and how to eradicate it, and so on.  With a scan-only client, it's up to
you to do all the work to remove the pest.

Look at it this way: a scan-only client is like how your house gets
assayed for its value for the gov't to know how much is the value of
your house to determine how much they are going to tax you.  The assayer
drives by and pauses in front of house, gives it a once-over, and leaves
with his estimate.  He didn't walk around the house.  He didn't go into
the house.  He took a quick lookie.  That's what a scan-only client is
like that relies on sigs to match against files seeing if any of those
files are infected.  They take a once-over at your files.  That's how
you should consider the effectiveness of these scan-only clients: they
take a quick look trying to match files against sigs but they don't
watch operation or probe elsewhere.

You'd be better off getting a free anti-virus/malware product than rely
on scan-only clients.  As with scan-only clients providing minimal
detection of pests, security products that rely on the "cloud" to submit
hashes of files against a server-side database or do some vague
"analysis" of submitted files are also weak compared to other solutions
when there is no Internet access.  Your ISP's Internet service can go
down (I just had an outage for 4 hours during the early morning today),
a node (host) in the route (which is static, not dynamic, in the routing
tables until they get updated) between you and their server could
prevent you reaching that server (the node could be unresponsive, dead,
or super slow), you might be travelling so not connected to the
Internet, and other reasons why you cannot connect to their server.
Even the malware might prevent network access.  Panda is okay but
becomes weak compared to other solutions when it has no Internet access
from you to their server.

You really think a scan-only client would afford you the same protection
against malware compared to a full security product?  I think your post
was wishful thinking (well, hoping) that a free scan-only client would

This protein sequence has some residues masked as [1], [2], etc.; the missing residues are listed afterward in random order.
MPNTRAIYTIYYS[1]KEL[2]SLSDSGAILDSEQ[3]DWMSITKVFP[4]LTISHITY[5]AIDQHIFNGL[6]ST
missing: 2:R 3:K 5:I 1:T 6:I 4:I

be all you need.  Even then, unless the author says their scan-only
client will itself retrieve updates, you have to plan on periodically
re-downloading their scan-only client to make sure you have the latest
sigs.  Considering the user must manually instigate an execute of the
scan-only client, it's a guarantee the user won't run it often enough.
You run a scan only today and tomorrow comes along a pest trying to chew
through your door.  

If manually running a scan-only client is the granularity you want for
protection then that's all you need - until it finds a pest and then
you'll have to do the work or removal.  Most users want a security
program that is active and constantly monitoring their computer while
getting updated as short intervals and has some level of eradication.
Best is to never let in the pest but no security product can guarantee
that so removal is also needed.  Scan-only won't tell you about pests
trying to get into your computer, it won't tell you about bad behavior
occurring on your computer, and it only happens when you decide to
manually run the scan-only client.  Not really good protection.

Re: McAfee Security Scan Plus: a question

Ammammata wrote:

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You aren't concurrently running (active) both Symantec and McAfee
security software, are you?  One has its real-time (on-access) scanner
deleted, right, and it's used as a 2nd opinion manually instigated
(on-demand) scanner, right?